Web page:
Drawing Posture is essential.
Just like playing sports or the piano,
when you’re drawing you need to pay attention
to the body position for drawing, especially the hands, elbows, and fingers.

Most people don’t realize it,
but good posture allows you to draw faster,
draw more precisely, and for longer periods of time.

You can always draw with bad posture, and maybe you can even draw well.
But if you start out with good posture it will eventually become an automatic habit
that you fall into without any extra thought or effort.

Thanks to a solid basis,
your drawing skill level will rise more rapidly,
and your sketches will be both more beautiful and your lines more expressive.

Let’s compare good postures with bad ones.

Good drawing posture means:

  • Working for long hours with little fatigue
  • Producing a balanced quality of drawing throughout the entire session
  • Preserving your concentration
  • Mastering your sketching
  • Drawing faster
  • Keeping your entire drawing and work pace in view

GOOD POSTURE 1. A proper posture is stable – GOOD POSTURE

Drawing with proper body posture

Straighten your back, then lift your head up and lean it slightly forwards.
This gives you a complete and clear view of the entirety of your work zone
(which includes your paper and other materials like pencils and markers).

GOOD POSTURE 2. Rotate your paper. Not your body!GOOD POSTURE

Turn your paper to draw (Not your body)

It’s not uncommon to turn a page 200 times in one session at the drawing table.

When just starting out people tend to draw using the dominant hand’s wrist as their main axis of movement.
In an effort to draw properly, beginners will keep their paper very straight and fixed on the table, perfectly lined up in front of themselves.

Then, to sketch difficult curves, they attempt some pretty impressive contortions around the (still unmoving) paper. It’s useless if valiant effort, like all the strange poses in the world, doesn’t allow you to draw as freely and smoothly as simply angling the paper. It may seem like a simple solution, but sometimes simple works best.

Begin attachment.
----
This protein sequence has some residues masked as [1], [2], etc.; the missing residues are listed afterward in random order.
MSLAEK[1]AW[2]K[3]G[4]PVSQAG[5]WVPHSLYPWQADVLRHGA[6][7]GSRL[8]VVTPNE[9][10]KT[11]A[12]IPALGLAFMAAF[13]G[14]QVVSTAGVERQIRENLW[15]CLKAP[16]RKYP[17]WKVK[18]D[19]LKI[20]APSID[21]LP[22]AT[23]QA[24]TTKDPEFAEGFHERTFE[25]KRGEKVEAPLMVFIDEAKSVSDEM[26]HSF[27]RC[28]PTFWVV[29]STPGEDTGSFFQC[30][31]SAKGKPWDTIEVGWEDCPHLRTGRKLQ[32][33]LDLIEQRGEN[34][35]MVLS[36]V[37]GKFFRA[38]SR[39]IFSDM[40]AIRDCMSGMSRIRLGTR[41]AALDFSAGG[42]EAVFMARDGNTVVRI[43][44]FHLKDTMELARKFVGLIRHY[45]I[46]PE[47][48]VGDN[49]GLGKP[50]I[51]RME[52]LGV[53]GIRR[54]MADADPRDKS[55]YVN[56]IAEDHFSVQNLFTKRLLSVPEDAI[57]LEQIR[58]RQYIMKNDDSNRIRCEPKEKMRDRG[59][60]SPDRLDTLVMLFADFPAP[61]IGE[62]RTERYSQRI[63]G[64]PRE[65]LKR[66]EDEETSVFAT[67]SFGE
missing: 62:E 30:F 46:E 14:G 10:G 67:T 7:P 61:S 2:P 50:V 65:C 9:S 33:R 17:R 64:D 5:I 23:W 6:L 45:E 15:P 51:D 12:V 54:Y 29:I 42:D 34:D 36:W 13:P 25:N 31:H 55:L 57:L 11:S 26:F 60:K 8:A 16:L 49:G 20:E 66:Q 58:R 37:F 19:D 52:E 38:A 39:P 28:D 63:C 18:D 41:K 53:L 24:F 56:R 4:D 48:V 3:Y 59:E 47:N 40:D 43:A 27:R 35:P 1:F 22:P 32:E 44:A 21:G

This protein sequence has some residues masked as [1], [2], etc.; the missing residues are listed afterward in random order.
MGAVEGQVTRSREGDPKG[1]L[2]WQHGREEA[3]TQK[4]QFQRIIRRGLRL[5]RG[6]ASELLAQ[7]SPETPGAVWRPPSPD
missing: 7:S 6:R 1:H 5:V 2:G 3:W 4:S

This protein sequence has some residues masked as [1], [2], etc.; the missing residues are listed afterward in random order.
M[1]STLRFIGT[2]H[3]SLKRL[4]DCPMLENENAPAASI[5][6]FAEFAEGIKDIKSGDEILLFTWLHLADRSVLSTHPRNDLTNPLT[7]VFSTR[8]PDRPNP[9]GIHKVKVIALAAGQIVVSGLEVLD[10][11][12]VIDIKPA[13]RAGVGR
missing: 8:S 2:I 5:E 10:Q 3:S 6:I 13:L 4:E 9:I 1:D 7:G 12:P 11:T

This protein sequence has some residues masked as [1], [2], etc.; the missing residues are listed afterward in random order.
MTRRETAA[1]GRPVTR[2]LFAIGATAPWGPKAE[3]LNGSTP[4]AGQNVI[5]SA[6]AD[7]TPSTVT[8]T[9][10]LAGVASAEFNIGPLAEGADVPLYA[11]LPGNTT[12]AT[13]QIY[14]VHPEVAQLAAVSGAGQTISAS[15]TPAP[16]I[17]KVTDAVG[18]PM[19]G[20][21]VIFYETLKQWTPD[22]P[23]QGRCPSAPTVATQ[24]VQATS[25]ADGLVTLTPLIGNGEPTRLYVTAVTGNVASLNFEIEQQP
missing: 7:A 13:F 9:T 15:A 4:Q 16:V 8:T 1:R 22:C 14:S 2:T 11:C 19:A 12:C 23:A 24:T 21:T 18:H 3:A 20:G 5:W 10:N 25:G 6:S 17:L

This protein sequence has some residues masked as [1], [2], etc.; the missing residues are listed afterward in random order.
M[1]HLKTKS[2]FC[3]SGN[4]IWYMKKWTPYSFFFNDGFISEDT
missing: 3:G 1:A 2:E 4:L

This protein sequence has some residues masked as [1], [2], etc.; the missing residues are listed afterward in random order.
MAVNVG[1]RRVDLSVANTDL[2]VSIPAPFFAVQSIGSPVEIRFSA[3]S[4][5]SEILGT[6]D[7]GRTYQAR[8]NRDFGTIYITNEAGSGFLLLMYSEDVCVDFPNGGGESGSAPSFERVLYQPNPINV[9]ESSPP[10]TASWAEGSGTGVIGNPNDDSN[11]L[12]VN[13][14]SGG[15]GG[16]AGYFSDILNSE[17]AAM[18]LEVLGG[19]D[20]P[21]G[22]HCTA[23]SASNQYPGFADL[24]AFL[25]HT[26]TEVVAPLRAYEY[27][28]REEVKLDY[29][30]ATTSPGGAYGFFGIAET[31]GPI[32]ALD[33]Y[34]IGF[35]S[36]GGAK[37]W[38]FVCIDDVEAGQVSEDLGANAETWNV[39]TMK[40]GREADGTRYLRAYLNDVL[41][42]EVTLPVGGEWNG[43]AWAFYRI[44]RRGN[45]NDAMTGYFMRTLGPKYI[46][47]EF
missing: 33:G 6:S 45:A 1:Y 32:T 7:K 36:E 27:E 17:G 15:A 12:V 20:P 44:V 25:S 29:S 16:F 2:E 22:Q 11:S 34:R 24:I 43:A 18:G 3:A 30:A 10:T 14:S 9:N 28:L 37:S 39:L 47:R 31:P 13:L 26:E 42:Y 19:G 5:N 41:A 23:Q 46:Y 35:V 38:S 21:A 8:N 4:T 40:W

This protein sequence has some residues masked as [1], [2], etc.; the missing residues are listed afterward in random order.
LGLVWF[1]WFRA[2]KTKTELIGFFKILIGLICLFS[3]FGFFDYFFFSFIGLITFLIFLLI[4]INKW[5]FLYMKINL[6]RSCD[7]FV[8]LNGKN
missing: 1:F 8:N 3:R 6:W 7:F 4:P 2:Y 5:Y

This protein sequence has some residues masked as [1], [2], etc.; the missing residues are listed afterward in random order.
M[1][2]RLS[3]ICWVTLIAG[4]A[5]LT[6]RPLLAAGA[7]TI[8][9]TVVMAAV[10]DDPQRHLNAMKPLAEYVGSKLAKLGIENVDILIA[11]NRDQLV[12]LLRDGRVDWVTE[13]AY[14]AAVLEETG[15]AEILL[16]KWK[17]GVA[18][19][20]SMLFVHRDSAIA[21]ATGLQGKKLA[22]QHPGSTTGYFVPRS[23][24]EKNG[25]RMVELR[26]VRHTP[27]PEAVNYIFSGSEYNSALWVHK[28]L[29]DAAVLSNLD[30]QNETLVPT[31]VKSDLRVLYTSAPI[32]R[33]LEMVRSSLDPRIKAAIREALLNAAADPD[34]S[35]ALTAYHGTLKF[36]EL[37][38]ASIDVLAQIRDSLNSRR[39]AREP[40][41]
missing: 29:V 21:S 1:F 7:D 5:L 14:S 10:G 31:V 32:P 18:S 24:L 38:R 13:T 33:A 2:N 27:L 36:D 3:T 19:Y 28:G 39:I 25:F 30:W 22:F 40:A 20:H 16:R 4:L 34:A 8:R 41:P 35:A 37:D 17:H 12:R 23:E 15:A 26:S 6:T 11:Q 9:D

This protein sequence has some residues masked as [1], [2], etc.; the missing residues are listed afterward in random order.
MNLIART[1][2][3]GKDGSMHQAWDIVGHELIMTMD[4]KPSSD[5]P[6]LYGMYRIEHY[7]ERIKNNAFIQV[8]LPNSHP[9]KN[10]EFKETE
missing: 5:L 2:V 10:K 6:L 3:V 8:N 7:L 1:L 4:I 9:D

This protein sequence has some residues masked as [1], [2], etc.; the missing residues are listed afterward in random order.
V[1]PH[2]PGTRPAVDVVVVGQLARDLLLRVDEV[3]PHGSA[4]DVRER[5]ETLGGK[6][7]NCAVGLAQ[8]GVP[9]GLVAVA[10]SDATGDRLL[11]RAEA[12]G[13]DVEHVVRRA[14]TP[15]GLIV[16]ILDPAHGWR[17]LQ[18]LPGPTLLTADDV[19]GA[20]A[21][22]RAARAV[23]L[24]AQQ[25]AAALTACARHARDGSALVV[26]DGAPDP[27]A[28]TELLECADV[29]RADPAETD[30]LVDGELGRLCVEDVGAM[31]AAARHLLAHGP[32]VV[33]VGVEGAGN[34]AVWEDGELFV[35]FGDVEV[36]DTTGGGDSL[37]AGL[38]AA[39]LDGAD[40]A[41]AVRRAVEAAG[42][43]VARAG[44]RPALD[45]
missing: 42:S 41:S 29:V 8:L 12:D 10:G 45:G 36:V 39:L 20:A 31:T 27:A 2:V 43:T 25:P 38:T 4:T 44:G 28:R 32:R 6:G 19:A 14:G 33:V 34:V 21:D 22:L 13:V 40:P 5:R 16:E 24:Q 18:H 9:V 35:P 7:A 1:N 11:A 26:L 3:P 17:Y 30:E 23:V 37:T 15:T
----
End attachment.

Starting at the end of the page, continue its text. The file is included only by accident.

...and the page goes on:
Try it yourself

Place the hand holding the paper steady at the top left corner of the paper.
While the drawing hand holding the pencil moves, the drawing hand constantly and lightly brushes along the paper in order to steady itself*.

Enhance the movement of your wrist by using your elbow and shoulder.
For the really large strokes, your chest can come forward and back slightly as well.

perroquet-trace-courbe* You will find more details and some practical exercises in the posts dedicated to drawing straight lines without a ruler and sketching curves without the aid of a French Curve (a drafting tool designed for tracing curves).

Bad drawing posture means:

  • Is bad for the neck, back, and wrists.
  • Invites fatigue.
  • Can cause shadows to fall on your work.
  • Hurts concentration and perseverance.
  • Causes a skewed perspective.

BAD POSTURE 1. One arm “fencing off” the drawing zone – BAD POSTURE

Do not fence off the drawing zone from light

A leaning the body on the table with one arm “fencing off” the drawing zone.
Sometimes we choose this position in an attempt to concentrate better.
Instead, we end up with the opposite effect.

The upper body has a limited range of motion, and thus all movements are limited.
The arm that encircles the paper can also create an undesirable shadow over your work.

Try it yourself: 

Open your arms to free the work surface and welcome the available light. Your brain will also become more open and creative. A bigger clear space will make your paper appear smaller. In turn, you will dare to draw bigger.

BAD POSTURE 2. One arm as a pillow – BAD POSTURE

“Your hand is not a pillow”

Like the previous example, here’s another bad posture where the elbow rests on the table. Here, the head is propped on the non-dominant hand, which is thus rendered useless (except as a pillow).

You cannot use your hand to turn your paper while you draw.

BAD POSTURE 3. Putting the head down or snoozing on the table – BAD POSTURE

Distorting your vision on your drawings

Due to fatigue, you’re lowering your head more and more,
dooming your range of motion to become increasingly restricted.
As this happens, your drawings get progressively smaller.

You lose the correct angle from which to view your drawing and tend to slow yourself down by focusing too much on details. With your neck at an unnatural angle, you’ll get a skewed vision of your drawing.

Try it yourself:

Slouch down and lean your head on a folded arm. Then, draw a circle. Sit up again and you’ll find that you’ve drawn a terribly wonky circle that looks like it might actually be a strange sort of ellipse.

BAD POSTURE 4. An untidy or overloaded desk?BAD POSTURE